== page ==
NEW YORK (TheStreet) -- Greece will never be able to pay all it owes, and the sooner its principal creditors -- the European Central Bank, the European Union and the International Monetary Fund -- face reality, the better for everyone.
The Troika is demanding more austerity -- cuts in government spending, higher taxes and labor market reforms -- to release another tranche of bailout funds. Without it, Greece can't pay €1.54 billion due to the IMF on June 30.
Withdrawals from Greek banks would accelerate further, and Athens would have to impose limits on private withdrawals and on the euros that investors could take out of the country.
In the panic, a broader default on Greek debt would likely follow.
A disorderly collapse of Greek finances would do few involved or global markets much good, but it is foolish to think that more austerity and labor market reforms could fix Greece.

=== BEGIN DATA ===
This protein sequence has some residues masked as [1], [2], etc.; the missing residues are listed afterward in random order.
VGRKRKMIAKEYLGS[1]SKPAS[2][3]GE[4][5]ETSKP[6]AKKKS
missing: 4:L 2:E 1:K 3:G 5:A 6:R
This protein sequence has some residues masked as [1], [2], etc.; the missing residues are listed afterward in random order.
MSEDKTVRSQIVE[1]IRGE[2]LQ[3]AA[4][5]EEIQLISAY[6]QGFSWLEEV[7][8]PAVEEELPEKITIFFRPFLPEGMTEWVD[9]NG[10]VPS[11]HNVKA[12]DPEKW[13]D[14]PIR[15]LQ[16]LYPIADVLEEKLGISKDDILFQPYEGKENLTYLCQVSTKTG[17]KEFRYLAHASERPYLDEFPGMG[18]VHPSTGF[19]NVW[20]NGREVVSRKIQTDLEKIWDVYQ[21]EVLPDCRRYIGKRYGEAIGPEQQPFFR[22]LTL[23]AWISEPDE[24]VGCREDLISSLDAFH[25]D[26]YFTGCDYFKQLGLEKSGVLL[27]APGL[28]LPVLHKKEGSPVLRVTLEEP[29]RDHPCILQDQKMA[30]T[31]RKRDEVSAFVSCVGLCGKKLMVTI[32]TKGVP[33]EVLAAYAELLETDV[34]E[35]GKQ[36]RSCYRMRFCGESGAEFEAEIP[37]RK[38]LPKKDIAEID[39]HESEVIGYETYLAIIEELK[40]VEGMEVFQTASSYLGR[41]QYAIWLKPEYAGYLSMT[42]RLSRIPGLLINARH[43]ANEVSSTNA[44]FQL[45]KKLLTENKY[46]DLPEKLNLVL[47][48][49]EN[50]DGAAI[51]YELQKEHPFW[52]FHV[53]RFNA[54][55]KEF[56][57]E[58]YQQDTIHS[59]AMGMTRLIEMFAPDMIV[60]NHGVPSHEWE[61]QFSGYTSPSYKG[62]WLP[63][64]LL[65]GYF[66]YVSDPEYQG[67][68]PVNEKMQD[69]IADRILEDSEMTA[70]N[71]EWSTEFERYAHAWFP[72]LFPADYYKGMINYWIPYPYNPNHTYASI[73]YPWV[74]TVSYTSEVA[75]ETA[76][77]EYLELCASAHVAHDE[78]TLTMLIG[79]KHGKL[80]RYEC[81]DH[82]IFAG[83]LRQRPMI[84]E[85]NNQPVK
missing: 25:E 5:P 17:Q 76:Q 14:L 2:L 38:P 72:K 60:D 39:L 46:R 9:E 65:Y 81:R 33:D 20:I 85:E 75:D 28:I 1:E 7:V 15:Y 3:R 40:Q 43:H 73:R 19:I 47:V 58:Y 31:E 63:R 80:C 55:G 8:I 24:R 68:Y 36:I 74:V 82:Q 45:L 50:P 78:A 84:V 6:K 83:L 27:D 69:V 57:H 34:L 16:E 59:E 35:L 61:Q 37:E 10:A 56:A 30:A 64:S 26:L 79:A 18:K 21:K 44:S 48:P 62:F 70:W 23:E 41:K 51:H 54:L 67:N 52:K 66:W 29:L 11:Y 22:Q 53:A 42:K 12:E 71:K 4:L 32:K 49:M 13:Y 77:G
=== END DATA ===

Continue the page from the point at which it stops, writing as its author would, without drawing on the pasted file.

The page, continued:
Thanks to austerity imposed since 2010, Athens has accomplished a primary national budget surplus. Spending, net of interest payments, is about 1% of gross domestic product, and private-sector wages have fallen some 25%.
Contrary to the predictions of IMF Managing Director Christine Lagarde and German Chancellor Angela Merkel, those haven't rekindled growth. GDP is down 25%, and national debt has soared to 180% from 130% of GDP.
Servicing that debt would require a primary surplus of almost 6% of GDP -- assuming creditors would accept a paltry 3% on bonds -- and send Greece into a death spiral.
The required additional spending cuts and tax increases, applying conservative macroeconomic assumptions, would shrink the economy by another 6%. That would impel even more spending cuts, tax increases and economic downsizing.
The Greek government owes €131 billion, with the Troika holding in one form or another about €100 billion. Only forgiving half or likely more of that debt offers any hope of stabilizing Greece, but politics and simple ignorance stand in the way.